Full text: Legal Study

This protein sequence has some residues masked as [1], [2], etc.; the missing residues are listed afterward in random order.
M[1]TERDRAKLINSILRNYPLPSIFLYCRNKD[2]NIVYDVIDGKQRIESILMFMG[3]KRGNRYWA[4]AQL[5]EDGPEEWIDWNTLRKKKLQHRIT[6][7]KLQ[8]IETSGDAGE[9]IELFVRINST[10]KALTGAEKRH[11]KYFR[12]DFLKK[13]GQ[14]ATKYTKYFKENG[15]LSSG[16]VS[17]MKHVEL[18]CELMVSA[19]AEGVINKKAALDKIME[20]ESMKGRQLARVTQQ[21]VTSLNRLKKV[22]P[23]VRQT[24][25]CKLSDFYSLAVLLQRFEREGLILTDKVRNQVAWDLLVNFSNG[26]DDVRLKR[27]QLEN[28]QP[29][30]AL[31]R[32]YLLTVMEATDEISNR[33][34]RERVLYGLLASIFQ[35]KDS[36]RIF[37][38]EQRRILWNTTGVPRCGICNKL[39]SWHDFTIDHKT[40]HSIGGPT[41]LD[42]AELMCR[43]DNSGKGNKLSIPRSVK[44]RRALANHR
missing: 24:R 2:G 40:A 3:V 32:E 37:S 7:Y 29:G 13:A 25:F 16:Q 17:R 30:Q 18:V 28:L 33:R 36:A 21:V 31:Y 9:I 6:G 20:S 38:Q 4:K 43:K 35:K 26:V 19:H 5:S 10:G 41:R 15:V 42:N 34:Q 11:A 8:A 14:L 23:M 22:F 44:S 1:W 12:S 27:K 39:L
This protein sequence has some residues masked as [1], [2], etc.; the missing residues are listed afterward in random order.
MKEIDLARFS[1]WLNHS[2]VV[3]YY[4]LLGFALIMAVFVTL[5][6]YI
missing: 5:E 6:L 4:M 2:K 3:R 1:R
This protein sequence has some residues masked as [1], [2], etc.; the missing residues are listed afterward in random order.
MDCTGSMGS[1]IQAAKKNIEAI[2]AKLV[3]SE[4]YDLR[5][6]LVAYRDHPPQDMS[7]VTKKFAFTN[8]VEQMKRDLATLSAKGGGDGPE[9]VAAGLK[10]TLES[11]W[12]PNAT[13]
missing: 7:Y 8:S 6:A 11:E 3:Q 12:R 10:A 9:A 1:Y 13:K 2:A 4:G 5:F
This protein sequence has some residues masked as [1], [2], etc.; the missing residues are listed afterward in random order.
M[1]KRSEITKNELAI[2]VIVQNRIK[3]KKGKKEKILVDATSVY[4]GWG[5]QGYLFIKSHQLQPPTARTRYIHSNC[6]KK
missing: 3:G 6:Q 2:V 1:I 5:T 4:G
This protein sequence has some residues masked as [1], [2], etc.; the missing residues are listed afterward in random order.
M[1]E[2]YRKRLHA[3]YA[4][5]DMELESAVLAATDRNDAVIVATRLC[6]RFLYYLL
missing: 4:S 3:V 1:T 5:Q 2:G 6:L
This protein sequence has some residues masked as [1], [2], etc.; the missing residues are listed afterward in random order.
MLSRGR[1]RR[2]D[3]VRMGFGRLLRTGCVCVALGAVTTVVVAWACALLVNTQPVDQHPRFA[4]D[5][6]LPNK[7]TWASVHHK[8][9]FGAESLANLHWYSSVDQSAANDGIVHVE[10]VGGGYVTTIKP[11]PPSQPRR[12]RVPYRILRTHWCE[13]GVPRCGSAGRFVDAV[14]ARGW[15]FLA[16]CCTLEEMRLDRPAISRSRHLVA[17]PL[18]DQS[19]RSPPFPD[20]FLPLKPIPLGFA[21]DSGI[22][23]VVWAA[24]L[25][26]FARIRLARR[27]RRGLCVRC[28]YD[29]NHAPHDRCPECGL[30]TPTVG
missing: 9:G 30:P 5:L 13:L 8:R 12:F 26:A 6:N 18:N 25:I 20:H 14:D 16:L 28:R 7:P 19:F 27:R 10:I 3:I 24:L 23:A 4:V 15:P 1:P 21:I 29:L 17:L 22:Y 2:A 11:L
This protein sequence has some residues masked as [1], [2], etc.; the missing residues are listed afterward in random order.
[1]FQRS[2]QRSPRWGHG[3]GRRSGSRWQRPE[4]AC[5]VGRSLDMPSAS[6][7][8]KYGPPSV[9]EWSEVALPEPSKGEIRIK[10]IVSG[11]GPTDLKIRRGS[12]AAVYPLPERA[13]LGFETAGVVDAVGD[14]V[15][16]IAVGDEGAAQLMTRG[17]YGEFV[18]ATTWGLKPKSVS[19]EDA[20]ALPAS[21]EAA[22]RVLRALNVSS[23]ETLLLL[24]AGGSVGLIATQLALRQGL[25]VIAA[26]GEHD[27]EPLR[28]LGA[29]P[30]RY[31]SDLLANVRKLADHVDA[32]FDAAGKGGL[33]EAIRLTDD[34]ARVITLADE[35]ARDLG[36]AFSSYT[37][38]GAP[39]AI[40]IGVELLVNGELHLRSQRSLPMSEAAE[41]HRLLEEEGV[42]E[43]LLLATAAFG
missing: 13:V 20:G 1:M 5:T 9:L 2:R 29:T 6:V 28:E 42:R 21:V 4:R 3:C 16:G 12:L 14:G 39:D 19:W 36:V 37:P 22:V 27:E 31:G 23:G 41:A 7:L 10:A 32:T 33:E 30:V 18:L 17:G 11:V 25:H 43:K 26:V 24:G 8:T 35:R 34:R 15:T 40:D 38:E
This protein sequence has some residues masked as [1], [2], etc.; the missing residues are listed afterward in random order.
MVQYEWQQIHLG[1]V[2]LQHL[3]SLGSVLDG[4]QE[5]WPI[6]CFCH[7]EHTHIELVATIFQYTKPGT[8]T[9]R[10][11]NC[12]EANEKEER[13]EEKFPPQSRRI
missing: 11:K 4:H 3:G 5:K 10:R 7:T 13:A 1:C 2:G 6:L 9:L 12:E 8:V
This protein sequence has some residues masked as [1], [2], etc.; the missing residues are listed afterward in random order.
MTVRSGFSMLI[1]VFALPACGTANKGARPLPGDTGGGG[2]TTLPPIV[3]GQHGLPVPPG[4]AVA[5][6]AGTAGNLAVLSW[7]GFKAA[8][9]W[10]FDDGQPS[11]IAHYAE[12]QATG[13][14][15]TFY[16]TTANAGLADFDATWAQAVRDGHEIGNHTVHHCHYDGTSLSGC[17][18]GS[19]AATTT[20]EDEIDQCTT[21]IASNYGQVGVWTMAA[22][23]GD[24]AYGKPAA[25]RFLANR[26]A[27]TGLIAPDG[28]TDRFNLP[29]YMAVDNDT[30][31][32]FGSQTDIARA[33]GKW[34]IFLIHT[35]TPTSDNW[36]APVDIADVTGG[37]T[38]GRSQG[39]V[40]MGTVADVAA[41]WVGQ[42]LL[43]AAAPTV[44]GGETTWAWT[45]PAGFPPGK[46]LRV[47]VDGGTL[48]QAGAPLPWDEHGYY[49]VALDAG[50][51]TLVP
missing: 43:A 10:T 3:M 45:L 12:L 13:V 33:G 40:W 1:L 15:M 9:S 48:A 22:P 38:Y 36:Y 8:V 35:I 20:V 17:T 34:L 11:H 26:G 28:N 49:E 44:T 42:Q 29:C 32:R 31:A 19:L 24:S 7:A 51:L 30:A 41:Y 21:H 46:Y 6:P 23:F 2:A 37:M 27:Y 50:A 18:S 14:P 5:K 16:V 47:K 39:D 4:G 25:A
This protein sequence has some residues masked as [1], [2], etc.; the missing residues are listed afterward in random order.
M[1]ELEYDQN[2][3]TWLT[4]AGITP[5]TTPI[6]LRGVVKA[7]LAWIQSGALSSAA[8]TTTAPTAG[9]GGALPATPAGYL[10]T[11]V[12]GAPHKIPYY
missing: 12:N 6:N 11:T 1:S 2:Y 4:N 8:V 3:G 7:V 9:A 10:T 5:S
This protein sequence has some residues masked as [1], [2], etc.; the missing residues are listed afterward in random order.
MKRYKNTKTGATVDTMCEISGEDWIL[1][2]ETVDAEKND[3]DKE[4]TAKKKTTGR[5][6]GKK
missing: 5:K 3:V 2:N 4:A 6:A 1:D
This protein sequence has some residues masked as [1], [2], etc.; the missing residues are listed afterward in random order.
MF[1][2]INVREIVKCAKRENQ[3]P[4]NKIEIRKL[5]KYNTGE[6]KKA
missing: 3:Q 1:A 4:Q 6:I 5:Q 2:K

14 Regulations.36 However, it should be noted that these Staff Regulations are binding on the staff only and not on lobbyists. Furthermore, registration requirements and standards of conduct could be incorporated into or annexed to the Rules of Procedure of the relevant organs.37 They could regulate such elements as meetings with EU officials (MEPs, Commission staff, etc.), access to EU facilities (buildings, official meetings, workshops and other events), membership in expert working groups, speaking in front of EU institutions or at meetings organized by them. Requirements that only registered organisations can receive EU subsidies or contracts with a link with EU policies and lobbying could be included in the EU budget or the Commission and European Parliament guidelines for grants and contracts. As such rules would only regulate the internal organization and decision-making process, they would only be formally binding on the institutions. Hence, Rules of Procedure can only include requirements for lobbyists when they interact with the institutions. The factual impact of such rules depends on their contents and the strictness of their implementation. Generally, such rules can be considered as de facto binding on lobbyists if the latter have to comply with them if they want to interact with the respective institutions. Since this is the primary goal of most lobbyists, such rules would target a significant portion of lobbying activities. However, if lobbyists chose not to have direct contact with the institutions, Rules of Procedure cannot compel them to register. In addition, rules of Procedure could not impose any penal sanctions for non-compliance. Non-compliance with the requirements of the register could only lead to exclusion from the register and refusal of further interactions. The interinstitutional agreement upon which the current system is based is a sui generis instrument, but it also addresses the behavior of those lobbyists which are in contact with the Commission and Parliament. Interinstitutional agreements have therefore similar legal consequences as the Rules of Procedure. They are binding on the institutions and can therefore have similar factual binding effects on lobbyists if they interact with the respective EU organs. However, as pointed out at the outset, the current system is only voluntary. Yet, the EU institutions could strengthen the agreement by including rules which are binding on themselves. 36 See also Dirk Hasler, Die Europäische Transparenzinitiative und “Legislatives Lobbying”, Zeitschrift für europarechtliche Studien 2007, 503 (516 et seq). 37 The legal bases for the Rules of Procedure are Art. 232 (1) TFEU (Parliament) and Art. 249 (1) TFEU (Commission),

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